Archive for February, 2016

Bus Accident Compensation in Northern Ireland Almost £2 million in Five Years

Posted on: February 9th, 2016

The amount paid out in bus accident compensation in Northern Ireland amounted to nearly £2 million in the five-year period from April 2010 to April 2015.

Northern Ireland public transport services are run by Translink – a company responsible for operating Citybus, Ulsterbus, the Metro and Goldlink bus services and the NI Railway. In the five-year period from April 2010 to April 2015, the company paid out £1,647,000 injury compensation plus a further £301,000 compensation for material damage in bus accidents according to figures released by Regional Development Minister Michelle McIlveen.

Ms McIlveen was responding to an Assembly question from SDLP MLA John Dallat – who sits on the province´s regional development committee. Mr Dallat described the payouts of bus accident compensation in Northern Ireland as “horrendous” and said that the board of Translink needed to implement measures that would avoid bus accidents, and also review its policy on defending claims for bus accident compensation in Northern Ireland.

Translink issued a statement in which it said it was committed to delivering the highest safety standards for passengers and other road users. However, transport unions said that budget cuts were having a “devastating impact” on public safety. Last year the Department for Regional Development cut Translink´s budget by £13 million. Further cutbacks were made after the company recorded a £8.4 million loss.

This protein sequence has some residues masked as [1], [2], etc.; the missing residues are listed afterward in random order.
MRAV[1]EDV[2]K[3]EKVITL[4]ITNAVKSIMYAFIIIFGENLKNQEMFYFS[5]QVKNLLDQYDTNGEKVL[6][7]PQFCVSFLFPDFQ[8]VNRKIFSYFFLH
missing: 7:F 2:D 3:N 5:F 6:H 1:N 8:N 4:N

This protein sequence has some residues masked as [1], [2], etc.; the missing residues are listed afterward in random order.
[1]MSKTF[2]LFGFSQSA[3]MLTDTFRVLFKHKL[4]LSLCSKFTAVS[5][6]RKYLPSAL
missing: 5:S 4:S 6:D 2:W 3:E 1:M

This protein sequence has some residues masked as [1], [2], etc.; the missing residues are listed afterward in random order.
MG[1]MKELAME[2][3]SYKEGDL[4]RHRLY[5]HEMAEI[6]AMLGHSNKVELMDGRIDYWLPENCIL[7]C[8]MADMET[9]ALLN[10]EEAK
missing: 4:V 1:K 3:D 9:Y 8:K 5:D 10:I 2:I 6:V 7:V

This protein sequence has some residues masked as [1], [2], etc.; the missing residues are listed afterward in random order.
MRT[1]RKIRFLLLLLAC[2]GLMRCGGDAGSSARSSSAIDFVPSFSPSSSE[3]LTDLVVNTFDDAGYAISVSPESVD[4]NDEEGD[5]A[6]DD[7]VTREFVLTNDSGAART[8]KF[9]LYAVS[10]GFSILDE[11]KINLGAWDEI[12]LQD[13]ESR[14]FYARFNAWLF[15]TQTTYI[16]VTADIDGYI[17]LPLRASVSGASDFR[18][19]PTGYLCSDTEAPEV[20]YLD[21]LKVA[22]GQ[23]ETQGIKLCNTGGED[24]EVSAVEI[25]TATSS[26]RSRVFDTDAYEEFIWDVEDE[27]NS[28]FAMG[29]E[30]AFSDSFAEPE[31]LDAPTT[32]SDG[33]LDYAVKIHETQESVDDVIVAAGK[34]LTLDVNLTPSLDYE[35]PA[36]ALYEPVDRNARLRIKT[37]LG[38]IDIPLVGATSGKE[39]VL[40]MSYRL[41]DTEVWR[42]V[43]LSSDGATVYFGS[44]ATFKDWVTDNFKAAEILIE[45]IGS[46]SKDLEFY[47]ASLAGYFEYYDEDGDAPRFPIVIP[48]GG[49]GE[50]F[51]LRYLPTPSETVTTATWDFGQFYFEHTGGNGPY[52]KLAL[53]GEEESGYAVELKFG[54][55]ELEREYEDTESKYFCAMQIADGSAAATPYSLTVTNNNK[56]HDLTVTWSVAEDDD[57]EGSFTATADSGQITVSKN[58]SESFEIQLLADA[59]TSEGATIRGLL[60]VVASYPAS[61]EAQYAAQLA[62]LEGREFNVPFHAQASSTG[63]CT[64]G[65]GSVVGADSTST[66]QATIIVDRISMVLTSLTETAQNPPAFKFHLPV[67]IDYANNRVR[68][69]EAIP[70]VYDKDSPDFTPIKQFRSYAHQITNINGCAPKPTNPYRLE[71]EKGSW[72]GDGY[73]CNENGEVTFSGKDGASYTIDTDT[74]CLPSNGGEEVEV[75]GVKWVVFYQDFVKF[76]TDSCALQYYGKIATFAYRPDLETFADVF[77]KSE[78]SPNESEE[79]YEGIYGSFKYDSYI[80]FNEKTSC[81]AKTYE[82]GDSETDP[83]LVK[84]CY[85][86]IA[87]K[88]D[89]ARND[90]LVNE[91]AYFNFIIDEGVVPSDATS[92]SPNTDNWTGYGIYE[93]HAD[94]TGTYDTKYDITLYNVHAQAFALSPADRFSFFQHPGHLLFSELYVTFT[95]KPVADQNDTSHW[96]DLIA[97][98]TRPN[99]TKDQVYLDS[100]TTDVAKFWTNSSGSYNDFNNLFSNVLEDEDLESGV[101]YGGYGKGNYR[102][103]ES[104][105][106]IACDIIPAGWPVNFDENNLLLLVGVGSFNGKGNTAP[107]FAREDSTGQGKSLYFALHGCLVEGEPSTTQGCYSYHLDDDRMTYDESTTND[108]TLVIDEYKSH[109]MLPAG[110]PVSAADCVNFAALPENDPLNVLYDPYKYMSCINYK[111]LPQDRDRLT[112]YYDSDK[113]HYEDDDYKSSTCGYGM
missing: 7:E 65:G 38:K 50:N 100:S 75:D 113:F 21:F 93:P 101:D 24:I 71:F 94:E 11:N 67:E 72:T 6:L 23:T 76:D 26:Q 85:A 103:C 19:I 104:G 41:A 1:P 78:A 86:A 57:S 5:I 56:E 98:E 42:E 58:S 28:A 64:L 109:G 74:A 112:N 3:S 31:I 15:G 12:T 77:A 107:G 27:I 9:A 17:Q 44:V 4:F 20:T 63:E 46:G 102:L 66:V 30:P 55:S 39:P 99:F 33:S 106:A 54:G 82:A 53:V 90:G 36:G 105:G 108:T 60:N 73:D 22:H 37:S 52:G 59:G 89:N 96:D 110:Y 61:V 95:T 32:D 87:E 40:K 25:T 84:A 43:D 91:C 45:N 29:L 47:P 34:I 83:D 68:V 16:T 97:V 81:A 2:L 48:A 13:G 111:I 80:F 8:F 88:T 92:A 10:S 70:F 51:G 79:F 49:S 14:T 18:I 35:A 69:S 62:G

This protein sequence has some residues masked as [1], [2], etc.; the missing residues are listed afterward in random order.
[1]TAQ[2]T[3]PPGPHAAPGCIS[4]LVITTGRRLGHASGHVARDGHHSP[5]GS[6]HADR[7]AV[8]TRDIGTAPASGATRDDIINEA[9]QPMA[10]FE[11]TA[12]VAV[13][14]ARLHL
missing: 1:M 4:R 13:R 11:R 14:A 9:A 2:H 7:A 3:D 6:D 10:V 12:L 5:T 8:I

A Translink spokesperson said: “It is important to put some context around these figures which cover a five-year period. The level of compensation paid out is less than 0.5% of our annual revenue, and more importantly, Translink’s annual level of compensation is also amongst the lowest paid out when benchmarked against other UK operators. We carry around 80 million passenger journeys every year and their safety is a top priority for everyone at Translink”.

Substantial Fine for a Death Caused by Corporate Negligence

Posted on: February 1st, 2016

A leading power company has been fined £1 million and ordered to pay costs of £153,000 by Chelmsford Crown Court for a death caused by corporate negligence.

On 24th July 2012, four runners from the Saffron Striders running club were training for a forthcoming race when they took a route through a cornfield alongside a public footpath in Newport, Essex. As the lead runner – Dr James Kew – entered the field, he ran into an electric cable carrying 11,000 volts that was sagging at a height of 1.5 metres due to the securing porcelain insulator having disintegrated.

James (41) from Ashton in Essex was killed instantly, and several of his colleagues suffered burn injuries when he completed the electrical circuit from the cable to the ground. The inquest into James´ death heard that the sagging cable had been reported to the National Grid and UK Power Networks thirty minutes prior to the fatal accident but, rather than cut the power in the area, UKPN sent an engineer to investigate. Sadly the engineer arrived twenty minutes too late.

An investigation in James´ fatal accident by the Health & Safety Executive (HSE) found that there had been an “underestimation of the risk to human life”. The HSE prosecuted UK Power Networks under Section 3(1) of the Health and Safety at Work etc. Act 1974 – effectively charging the company with death caused by corporate negligence.

UK Power Networks pleaded guilty to the charges when the case was heard by Chelmsford Crown Court last week. The company was fined £1 million for a death caused by corporate negligence and order to pay £153,000 towards the cost of the HSE investigation. Speaking after the verdict had been announced, HSE inspector Paul Carter said: “Dr Kew’s family remains completely devastated by their loss and witnesses to this incident have suffered severe trauma and stress-related illness. The incident was entirely preventable”.